“Whether or not Jeff Bezos knew it – and any educated guess is that he did – Hachette was going to decline that proposal. And as Amazon knew well, the authors and agents themselves had no power to take it up on the deal.”
“Venues funded by Arts Council England are failing to attract new theatregoers and are instead relying on a core regular audience, the findings of a new report have shown.” Who is pulling in new people? The West End.
“BBC director general Tony Hall has unveiled plans to allow the Corporation’s in-house production teams to make content for rival broadcasters, as part of a shake-up he has described as a ‘competition revolution’.”
“The British Dance Council is to consider proposals that would define a dance partnership as having to consist between a man and “a lady” on 21 July, just before a major competition in Bournemouth. If it is passed, it will ban same-sex couples from mainstream contests, regulating them to same-sex-only categories.”
“The reason for the mass retraction is mind-blowing: A “peer review and citation ring” was apparently rigging the review process to get articles published. You’ve heard of prostitution rings, gambling rings and extortion rings. Now there’s a “peer review ring.”
“A 4,000-year-old Egyptian statue has been sold by Northampton Borough Council for nearly £16m – and there are calls for more local authorities to cash in on their art and artefacts as councils come under financial strain.”
“The preliminary document, released Wednesday after eight months of research and ahead of a full report due at the end of the year, cites several shocking oversights; for example, the Louvre is critiqued for storing Classical sculptures in a subterranean chamber that could not be properly evacuated in the event of an overflow of the Seine river.”
“We are told that ENO is being penalised for failing to meet audience targets. But a theatre devoted to artistic adventure is bound to risk occasional box-office failure: it was precisely to buttress such eventualities that the subsidy-principle was established. If we are back to measuring artistic success by the old bums-on-seats philosophy, then we are truly heading back to the dark ages.”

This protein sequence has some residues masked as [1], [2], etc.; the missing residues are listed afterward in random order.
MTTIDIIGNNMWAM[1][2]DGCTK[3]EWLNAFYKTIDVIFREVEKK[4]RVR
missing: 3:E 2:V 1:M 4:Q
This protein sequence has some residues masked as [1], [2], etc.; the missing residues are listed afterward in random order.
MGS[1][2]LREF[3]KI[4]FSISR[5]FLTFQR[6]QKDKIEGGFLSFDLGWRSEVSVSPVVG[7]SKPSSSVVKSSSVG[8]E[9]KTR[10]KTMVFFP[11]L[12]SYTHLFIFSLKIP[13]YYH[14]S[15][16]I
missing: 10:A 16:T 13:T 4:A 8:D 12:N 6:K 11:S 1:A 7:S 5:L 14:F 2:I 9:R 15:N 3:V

Here’s the complete list of Emmy nominees for 2014.
“Tablets have become as mundane as the PCs whose decline they hastened. Instead of radical hardware innovations, the maxed-out market is racing toward as many screen sizes as shoe sizes.”
“We are all cartographic obsessives these days. It’s great in some ways, but it also feeds into the unhealthy situation in which if we don’t know exactly where we are and where everything else is in relationship to us, we start prodding our screens and thinking something is amiss. This is profoundly disempowering, for it suggests that without constant expert advice, we would all be driving in circles or off cliffs.”
“The first formal valuation of the entire city-owned collection at the Detroit Institute of Arts finds that the roughly 60,000 pieces of art are worth between $2.8 billion and $4.6 billion.” Unless they’re actually sold, in which case they’d bring in a lot less.
His appointment, just two years after his first work for City Ballet, “makes him the second person to hold this position at City Ballet, after Christopher Wheeldon, who was the company’s resident choreographer from 2001 to 2008.”
While he did write serious stage works based on Dostoevsky and de Maupassant, “he was still more widely known for lighter one-act works whose accessibility, tunefulness and economy of scale made them among the most frequently performed operas in the world … perennial favorites of college, semiprofessional and regional companies.”